James Kenneth Davis first entered the armed forces as an enlisted man in the 45th Infantry Division (National Guard) in 1940 in Oklahoma. He served as an enlisted man from Sept. 16, 1940 to Feb. 16, 1941. He received a direct commission to 1st Lt. and transferred to the the 101st paratroop division and was assigned to the 506th PIR 2nd Battalion. His service number was O 404 800. The record shows that he trained for a short time with Company E and then transferred to HQ Company as the XO. He is identifies in a group picture of HQ Company taken at FT. Bragg, NC in August of 1943. About 70 days before D-Day he was given a Special Duty assignment as the Assistant to the S-4 at Regimental HQ's. Kenneth was sent on a short mission shortly before the call to assemble for D-Day and was not present until the last few hours before the attack was launched. He apparently found a place on a plane that was not his assigned position and may have dropped into Normandy with a group of men that he did not know.
He was dropped far off the intended drop point and landed in water. He was able to cut his chute and equipment to free himself and during the first day joined two or three others who had dropped with him. They had no communication equipment and only their personnel weapons with a few rounds of ammunition. They were fired on by a German machine gun but escaped injury. During the night they tried to move away from the enemy positions but were seen and captured. After a few days he escaped and tried again to reach American forces but was again captured. He was shipped to POW Camp 045 in Poland. As the Russian forces approached the camp in 1945 he once again escaped and joined the Russians. They provided transportation to the Black Sea where he boarded a ship with many other former POW's and returned home.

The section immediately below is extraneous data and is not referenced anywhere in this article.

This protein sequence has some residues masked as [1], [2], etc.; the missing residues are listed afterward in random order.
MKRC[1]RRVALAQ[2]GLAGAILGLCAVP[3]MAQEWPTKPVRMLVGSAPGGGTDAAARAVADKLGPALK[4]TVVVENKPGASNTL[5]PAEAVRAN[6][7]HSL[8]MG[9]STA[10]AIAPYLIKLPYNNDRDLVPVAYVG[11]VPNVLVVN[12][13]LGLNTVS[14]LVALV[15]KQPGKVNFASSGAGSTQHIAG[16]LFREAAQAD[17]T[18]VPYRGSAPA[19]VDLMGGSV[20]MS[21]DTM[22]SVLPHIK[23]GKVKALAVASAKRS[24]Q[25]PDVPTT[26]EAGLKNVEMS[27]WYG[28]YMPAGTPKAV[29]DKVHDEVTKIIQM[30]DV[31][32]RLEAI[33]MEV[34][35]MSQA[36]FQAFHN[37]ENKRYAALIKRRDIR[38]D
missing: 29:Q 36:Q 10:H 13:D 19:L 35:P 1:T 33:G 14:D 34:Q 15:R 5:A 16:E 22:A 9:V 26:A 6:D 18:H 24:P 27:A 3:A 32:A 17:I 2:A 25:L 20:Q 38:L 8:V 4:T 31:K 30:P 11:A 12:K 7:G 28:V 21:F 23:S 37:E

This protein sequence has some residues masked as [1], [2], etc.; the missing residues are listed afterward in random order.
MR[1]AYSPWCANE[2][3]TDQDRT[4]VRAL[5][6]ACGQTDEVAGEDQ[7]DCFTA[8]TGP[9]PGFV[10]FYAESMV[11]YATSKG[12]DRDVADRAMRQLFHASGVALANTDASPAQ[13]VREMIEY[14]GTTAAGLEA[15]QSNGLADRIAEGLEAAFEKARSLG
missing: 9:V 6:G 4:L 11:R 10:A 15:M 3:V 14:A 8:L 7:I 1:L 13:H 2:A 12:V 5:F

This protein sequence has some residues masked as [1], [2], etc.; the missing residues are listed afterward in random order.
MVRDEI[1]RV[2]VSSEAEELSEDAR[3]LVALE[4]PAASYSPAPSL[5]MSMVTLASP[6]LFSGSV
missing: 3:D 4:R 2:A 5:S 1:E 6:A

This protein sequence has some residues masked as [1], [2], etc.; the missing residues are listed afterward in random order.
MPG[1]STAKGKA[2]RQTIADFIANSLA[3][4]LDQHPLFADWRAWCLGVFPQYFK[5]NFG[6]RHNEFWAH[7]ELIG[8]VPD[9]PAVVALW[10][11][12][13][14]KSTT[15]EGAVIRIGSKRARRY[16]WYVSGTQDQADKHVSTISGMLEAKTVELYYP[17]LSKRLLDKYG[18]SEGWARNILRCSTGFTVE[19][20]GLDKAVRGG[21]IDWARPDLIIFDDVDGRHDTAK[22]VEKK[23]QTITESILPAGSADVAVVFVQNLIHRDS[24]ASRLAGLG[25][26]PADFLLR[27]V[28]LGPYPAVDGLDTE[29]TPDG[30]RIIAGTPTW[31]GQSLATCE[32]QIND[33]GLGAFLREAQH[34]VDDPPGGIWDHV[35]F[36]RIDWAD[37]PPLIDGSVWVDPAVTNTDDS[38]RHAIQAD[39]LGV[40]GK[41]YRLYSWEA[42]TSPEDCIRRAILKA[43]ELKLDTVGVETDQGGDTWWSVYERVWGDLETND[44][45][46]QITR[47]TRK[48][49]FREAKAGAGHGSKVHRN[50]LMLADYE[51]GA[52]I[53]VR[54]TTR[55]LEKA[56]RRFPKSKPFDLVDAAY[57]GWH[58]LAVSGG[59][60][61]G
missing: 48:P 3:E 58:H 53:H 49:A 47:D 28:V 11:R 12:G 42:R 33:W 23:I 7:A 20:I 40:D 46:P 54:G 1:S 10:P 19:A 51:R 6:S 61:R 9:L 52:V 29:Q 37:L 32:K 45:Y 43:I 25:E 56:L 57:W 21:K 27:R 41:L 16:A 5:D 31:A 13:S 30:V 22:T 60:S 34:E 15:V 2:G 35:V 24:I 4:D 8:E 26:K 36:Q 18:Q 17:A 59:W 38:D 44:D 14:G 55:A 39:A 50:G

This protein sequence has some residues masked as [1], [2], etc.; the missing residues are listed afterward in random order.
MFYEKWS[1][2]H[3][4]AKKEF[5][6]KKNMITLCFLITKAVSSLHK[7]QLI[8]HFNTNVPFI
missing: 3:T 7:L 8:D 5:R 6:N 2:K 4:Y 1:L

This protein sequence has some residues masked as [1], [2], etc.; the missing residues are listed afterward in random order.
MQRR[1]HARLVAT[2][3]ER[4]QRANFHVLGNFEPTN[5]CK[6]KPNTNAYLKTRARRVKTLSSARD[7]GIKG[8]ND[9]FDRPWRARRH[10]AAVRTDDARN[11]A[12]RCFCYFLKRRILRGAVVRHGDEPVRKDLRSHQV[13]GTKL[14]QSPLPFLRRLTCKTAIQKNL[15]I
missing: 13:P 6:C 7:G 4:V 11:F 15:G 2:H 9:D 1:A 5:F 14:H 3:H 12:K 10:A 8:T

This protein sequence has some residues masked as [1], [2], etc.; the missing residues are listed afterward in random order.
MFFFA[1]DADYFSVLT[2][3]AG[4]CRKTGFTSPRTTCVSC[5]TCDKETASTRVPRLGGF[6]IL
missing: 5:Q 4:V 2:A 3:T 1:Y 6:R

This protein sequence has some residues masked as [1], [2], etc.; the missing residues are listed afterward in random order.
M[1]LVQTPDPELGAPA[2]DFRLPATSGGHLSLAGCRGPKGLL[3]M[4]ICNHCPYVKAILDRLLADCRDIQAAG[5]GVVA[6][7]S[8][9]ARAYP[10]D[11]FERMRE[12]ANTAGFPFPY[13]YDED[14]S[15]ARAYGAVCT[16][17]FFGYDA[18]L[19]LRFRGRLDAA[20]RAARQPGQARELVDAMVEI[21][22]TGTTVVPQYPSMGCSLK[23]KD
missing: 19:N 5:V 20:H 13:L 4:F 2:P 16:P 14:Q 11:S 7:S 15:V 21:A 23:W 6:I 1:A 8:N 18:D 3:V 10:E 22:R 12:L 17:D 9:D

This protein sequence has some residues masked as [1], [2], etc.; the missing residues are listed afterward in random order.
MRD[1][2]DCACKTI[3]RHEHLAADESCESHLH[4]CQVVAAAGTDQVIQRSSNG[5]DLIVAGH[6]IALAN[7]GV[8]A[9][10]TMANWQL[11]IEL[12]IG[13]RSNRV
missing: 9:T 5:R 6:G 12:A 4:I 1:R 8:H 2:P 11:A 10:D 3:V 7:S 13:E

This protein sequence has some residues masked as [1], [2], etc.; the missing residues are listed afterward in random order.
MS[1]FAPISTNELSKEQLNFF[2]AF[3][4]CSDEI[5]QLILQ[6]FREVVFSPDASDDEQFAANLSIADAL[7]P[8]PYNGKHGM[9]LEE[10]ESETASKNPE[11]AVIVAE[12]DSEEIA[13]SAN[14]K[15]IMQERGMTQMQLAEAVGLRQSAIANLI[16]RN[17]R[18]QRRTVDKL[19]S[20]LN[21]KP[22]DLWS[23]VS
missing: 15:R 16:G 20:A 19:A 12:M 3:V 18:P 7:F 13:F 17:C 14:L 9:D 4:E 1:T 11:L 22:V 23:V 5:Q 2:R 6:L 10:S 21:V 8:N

He was awarded the American Defense Service Medal, the WWII Service label button, the WWII Victory Medal and the Combat Infantry Badge.
Shortly after the war ended Kenneth returned to Germany and worked for the occupation forces as a administrator with a local fire department. He remained in Germany for several years and returned home in about 1953 with a new wife and three young children. Kenneth died on August 9, 2000 in Kennewick, Washington at the age of 88.
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